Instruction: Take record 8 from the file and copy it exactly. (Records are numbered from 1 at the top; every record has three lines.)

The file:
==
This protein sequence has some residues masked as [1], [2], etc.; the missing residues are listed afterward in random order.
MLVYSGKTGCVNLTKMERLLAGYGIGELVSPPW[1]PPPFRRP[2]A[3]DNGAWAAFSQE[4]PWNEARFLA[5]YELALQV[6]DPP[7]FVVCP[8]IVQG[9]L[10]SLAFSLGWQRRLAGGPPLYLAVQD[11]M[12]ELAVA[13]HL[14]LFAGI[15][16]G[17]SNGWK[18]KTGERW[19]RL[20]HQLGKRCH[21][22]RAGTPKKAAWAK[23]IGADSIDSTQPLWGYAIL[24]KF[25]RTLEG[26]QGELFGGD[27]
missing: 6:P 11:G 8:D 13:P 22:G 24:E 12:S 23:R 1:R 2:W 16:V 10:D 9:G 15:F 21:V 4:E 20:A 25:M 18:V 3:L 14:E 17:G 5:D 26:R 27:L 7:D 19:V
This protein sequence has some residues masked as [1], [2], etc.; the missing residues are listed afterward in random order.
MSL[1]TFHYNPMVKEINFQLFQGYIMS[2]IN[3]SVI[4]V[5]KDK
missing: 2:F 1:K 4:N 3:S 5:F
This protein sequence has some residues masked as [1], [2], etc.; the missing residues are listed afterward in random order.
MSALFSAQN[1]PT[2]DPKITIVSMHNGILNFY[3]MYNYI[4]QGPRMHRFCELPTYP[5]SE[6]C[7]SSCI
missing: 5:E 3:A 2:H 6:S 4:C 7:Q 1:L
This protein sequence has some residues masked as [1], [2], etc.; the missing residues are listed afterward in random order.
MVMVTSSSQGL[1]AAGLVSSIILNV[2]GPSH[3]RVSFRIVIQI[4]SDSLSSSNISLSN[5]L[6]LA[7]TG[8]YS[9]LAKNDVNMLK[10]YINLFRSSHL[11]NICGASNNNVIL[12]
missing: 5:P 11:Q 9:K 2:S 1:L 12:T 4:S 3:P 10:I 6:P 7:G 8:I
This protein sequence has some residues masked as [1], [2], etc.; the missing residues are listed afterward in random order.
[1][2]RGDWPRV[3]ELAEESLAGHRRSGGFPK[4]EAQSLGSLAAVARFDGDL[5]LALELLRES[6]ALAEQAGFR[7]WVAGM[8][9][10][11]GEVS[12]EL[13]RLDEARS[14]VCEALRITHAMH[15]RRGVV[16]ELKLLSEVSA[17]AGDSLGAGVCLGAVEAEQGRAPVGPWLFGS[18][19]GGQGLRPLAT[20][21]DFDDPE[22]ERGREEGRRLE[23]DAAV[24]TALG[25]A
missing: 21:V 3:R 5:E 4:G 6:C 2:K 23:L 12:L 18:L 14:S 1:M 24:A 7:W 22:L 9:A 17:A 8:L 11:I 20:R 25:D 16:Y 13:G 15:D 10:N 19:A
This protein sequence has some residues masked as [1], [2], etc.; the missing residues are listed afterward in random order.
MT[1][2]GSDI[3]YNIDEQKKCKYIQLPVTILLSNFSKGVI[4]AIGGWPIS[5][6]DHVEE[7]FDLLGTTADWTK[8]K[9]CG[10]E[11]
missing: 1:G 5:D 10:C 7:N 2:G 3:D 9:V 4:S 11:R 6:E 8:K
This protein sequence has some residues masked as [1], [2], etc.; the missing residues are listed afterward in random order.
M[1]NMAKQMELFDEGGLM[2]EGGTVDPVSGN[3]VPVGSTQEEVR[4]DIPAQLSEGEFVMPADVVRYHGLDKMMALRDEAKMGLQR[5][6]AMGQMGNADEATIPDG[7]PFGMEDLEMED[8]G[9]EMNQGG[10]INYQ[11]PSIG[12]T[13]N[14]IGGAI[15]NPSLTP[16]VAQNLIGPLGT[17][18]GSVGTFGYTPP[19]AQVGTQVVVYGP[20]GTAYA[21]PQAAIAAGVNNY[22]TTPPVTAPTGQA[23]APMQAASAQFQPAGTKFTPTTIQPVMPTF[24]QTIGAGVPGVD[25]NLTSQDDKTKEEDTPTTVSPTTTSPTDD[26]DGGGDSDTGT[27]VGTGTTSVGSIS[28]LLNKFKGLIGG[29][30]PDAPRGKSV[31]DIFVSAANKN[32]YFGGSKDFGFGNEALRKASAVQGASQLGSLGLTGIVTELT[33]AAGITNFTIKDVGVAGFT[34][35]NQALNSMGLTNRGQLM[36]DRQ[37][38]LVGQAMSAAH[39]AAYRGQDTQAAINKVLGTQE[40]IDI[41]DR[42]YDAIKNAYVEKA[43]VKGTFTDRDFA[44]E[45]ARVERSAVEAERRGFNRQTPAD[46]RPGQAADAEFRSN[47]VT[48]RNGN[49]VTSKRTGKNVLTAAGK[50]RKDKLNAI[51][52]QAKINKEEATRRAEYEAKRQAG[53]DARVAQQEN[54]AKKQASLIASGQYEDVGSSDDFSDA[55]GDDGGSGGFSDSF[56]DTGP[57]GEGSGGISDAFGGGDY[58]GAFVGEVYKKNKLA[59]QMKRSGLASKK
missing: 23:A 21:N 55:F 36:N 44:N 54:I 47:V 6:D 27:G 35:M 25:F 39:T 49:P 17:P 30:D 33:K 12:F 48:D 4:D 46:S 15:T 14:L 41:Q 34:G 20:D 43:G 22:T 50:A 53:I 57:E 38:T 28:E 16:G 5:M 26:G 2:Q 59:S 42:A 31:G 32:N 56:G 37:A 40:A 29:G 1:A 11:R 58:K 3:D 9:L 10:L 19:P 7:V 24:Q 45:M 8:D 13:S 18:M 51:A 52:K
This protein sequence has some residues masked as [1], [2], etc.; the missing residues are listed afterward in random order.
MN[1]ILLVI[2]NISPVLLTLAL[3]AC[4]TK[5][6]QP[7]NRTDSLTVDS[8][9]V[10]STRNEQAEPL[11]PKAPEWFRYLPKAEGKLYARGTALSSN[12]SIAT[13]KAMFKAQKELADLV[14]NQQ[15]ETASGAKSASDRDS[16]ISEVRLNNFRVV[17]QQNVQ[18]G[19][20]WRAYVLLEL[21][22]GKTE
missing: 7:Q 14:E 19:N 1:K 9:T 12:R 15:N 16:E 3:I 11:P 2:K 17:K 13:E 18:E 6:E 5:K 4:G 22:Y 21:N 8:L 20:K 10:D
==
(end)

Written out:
This protein sequence has some residues masked as [1], [2], etc.; the missing residues are listed afterward in random order.
MN[1]ILLVI[2]NISPVLLTLAL[3]AC[4]TK[5][6]QP[7]NRTDSLTVDS[8][9]V[10]STRNEQAEPL[11]PKAPEWFRYLPKAEGKLYARGTALSSN[12]SIAT[13]KAMFKAQKELADLV[14]NQQ[15]ETASGAKSASDRDS[16]ISEVRLNNFRVV[17]QQNVQ[18]G[19][20]WRAYVLLEL[21][22]GKTE
missing: 7:Q 14:E 19:N 1:K 9:T 12:R 15:N 16:E 3:I 11:P 2:K 17:K 13:E 18:E 6:E 5:K 4:G 22:Y 21:N 8:L 20:K 10:D